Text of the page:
Emmerdale: Amelia's story highlights the plight of UK young carers

The UK soaps have always been at the forefront of raising awareness for critical and topical issues and when it comes to young carers, the fact that in the last decade, the amount of young carers has increased by a fifth, Emmerdale is currently doing justice to the impact this can have on young people.

Statistics from a 2018 in depth study have revealed the astonishing figure of nearly 700,000 young people having to care for a disabled adult in the UK alongside their own studies and development.

Let’s face it, being a teenager is no easy feat to begin with. In my capacity as a childcare expert, I have worked with teenagers in schools, learning centres and behaviour intervention groups and know first hand – through their experiences and my own – that there are so many pressures on young people.

Particularly this generation, in an age of social media and that additional judgement which comes with it, growing up nowadays has seen an increase in mental health difficulties.

So add into that the responsibility of the care of an adult in your family who does not have the means to look after themselves. With exam revision, social pressure and hormonal changes, this will create a cocktail of emotions in teenagers.

68% of young carers have reported being bullied in school particularly because of their situation and 45% will go on to develop their own mental health problems.

Additionally, there is a financial impact – which we are seeing in Amelia (Daisy Campbell) as she tries to keep the house afloat while looking after dad Dan (Liam Fox).

Amelia is so desperate that she resorts to stealing and this is heartbreaking but an all too hardhitting reality. She is skipping school, getting abuse and she is unable to focus on her own development but what support is there for her?

It’s not Dan’s fault. He didn’t ask for this situation and we will see it break his heart to see Amelia facing these struggles. As the adult, there is a sense of pride so he is currently in denial about how much help he needs – which is when he makes the dangerous decision to return to work.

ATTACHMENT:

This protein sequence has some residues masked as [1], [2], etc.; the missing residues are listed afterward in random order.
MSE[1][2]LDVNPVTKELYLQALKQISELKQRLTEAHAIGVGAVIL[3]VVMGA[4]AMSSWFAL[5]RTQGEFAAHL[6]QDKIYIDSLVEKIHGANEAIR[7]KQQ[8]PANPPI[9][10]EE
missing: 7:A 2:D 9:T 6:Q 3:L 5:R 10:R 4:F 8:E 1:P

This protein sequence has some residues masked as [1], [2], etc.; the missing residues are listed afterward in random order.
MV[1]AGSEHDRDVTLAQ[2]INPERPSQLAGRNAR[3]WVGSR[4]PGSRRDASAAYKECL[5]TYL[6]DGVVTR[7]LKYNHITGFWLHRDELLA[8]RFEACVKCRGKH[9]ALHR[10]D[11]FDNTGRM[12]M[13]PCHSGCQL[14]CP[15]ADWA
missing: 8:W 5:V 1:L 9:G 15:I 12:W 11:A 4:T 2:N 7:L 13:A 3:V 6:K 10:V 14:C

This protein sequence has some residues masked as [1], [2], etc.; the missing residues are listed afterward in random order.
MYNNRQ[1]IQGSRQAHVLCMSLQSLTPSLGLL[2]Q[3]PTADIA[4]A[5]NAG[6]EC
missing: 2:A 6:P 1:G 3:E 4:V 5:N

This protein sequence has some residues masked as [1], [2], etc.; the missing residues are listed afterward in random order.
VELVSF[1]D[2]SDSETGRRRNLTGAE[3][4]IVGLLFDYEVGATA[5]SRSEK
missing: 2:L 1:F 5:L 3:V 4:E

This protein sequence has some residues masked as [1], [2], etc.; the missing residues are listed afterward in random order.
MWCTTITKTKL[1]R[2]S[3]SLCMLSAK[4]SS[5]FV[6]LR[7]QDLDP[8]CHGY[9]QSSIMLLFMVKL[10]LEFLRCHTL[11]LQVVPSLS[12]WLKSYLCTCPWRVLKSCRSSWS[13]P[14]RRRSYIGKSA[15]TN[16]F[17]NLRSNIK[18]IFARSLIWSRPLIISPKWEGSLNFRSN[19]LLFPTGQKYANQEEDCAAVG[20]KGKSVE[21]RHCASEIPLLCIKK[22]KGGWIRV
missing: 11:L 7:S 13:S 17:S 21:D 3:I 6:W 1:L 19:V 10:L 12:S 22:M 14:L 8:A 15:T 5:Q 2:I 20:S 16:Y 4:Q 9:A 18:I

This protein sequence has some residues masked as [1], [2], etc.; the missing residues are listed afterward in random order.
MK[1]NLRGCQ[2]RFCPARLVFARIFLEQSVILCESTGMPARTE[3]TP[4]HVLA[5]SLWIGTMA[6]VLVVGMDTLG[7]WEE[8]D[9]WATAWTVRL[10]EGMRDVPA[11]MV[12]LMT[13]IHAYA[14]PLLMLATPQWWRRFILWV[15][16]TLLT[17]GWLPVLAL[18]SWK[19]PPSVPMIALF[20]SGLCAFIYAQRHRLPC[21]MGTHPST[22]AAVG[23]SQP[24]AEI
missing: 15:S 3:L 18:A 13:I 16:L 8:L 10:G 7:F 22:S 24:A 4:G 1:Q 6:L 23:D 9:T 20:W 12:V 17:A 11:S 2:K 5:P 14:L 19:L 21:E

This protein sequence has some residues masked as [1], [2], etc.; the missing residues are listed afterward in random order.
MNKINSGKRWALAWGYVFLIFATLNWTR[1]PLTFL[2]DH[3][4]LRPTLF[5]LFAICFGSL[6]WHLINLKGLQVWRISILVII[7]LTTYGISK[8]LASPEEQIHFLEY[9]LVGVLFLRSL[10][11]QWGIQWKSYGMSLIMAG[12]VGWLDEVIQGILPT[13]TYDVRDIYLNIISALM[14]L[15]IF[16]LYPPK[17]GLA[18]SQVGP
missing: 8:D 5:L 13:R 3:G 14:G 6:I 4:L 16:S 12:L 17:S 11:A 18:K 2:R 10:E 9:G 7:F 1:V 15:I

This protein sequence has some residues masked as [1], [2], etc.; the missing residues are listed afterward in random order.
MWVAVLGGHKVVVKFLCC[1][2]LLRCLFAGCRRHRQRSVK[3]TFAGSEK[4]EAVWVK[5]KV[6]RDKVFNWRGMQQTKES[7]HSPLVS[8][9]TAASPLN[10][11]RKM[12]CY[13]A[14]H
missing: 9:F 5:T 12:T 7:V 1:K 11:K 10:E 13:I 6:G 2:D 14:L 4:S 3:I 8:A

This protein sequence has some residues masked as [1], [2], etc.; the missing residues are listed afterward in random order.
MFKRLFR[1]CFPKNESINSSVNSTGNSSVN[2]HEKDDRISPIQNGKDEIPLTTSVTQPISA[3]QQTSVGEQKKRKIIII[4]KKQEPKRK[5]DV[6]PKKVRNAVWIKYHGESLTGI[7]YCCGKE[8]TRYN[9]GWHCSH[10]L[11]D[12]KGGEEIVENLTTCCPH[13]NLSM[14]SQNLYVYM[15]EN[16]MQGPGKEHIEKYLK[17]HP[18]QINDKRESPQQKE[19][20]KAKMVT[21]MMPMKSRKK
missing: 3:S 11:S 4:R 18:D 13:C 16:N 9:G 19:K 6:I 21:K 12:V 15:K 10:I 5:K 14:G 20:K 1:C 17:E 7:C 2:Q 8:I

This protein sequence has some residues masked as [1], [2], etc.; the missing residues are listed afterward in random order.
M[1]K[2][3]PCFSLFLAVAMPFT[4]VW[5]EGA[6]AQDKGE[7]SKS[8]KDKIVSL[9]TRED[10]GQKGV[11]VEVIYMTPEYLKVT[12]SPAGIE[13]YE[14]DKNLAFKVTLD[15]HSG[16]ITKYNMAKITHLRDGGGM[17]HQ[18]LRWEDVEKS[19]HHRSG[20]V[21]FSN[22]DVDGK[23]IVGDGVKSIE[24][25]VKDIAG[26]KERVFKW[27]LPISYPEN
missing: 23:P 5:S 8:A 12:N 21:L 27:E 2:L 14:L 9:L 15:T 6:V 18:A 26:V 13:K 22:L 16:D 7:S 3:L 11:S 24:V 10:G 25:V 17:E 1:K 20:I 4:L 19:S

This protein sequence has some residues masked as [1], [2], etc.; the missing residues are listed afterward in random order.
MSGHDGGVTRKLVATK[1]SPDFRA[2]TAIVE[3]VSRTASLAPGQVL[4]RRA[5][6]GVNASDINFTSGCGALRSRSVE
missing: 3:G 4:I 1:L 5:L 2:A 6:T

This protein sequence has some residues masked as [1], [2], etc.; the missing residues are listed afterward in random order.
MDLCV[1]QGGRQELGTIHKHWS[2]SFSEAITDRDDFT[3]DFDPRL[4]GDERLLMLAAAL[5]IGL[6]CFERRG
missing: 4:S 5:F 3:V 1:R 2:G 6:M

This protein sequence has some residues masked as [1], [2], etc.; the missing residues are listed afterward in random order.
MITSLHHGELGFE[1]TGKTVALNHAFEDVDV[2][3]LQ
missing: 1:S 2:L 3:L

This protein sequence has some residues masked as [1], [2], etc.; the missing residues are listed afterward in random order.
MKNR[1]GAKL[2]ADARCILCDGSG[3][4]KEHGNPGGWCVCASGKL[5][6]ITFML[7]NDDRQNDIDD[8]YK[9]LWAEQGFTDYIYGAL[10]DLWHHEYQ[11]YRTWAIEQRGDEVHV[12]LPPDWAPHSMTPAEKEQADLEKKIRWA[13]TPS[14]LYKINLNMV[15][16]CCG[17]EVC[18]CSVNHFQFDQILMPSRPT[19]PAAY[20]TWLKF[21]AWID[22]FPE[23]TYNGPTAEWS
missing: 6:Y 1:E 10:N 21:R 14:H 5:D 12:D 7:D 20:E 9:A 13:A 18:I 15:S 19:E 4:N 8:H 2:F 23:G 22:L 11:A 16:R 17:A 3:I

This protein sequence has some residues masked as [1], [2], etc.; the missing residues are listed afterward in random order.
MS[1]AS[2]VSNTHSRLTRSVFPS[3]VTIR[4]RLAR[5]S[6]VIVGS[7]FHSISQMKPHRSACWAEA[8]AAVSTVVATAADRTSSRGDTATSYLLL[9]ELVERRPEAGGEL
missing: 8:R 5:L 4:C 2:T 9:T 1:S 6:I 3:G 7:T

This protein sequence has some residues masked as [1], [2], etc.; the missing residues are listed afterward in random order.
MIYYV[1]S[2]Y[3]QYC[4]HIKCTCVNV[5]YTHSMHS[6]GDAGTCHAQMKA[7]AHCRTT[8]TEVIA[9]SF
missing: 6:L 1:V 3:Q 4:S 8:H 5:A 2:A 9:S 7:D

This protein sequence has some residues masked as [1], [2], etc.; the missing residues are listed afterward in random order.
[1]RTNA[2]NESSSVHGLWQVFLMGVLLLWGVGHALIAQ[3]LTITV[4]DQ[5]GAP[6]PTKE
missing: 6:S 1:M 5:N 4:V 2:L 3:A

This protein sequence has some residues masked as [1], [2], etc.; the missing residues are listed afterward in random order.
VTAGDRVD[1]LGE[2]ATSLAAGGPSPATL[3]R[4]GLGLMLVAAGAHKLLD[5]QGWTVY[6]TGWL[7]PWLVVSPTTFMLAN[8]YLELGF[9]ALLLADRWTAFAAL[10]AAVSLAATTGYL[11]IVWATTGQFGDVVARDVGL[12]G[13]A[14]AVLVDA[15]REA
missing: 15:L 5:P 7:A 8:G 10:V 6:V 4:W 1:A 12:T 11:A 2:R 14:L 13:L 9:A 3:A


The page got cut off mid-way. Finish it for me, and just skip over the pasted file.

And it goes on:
The debts that the family find themselves in reflect the reality of the UK – the average income of a young carer family is £5k less than families without that circumstance.

Faced with the financial, physical and emotional impact, it’s astonishing that teenagers can carry this on their shoulders. We should commend them and be proud of them – but also we should be enraged on their behalf that they are often left to their own devices with insufficient help.

Sociology professor Dr Marion Ellison of Queen Margaret’s University in Edinburgh has dedicated specific study to the plight of young carers and impact on their mental health, so much so that she has written extensively on the topic.

She told Metro.co.uk: The physical and psychological stress of caring for a parent, sibling or family member with a substantial disability, physical or mental health need places young carers themselves at risk of mental and physical ill health, social isolation, bullying and educational underachievement.  

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‘The Covid 19 health pandemic has placed an intolerable burden on young carers in the UK with  40% of young carers aged between 12 and 17 and 59% of young adult carers aged between 18 and 25 describing their mental health as deteriorating as a result of the Covid 19 health pandemic (The Carers Trust, 2020).  

‘Young carers urgently need to be provided with adequate and meaningful levels of health and home care support from a range of services to ensure their current and future physical and psychological well-being.’

Emmerdale viewers will continue to watch Amelia and Dan’s story develop and I genuinely hope it strikes a chord.

Of course, the general audience will know from the off that Amelia shouldn’t be facing this alone – but if this can open up the eyes of someone with even a little sway, then Emmerdale has done the right thing by shining a torch on this.

As for any young people judging or giving a hard time to peers who miss days of school, may be unkempt and may be poor – the episodes may also give a chance to reflect that there are more often than not circumstances out of control.

And we should remember compassion, empathy and support – for any young person who has responsibilities beyond their young, defining and developing age.

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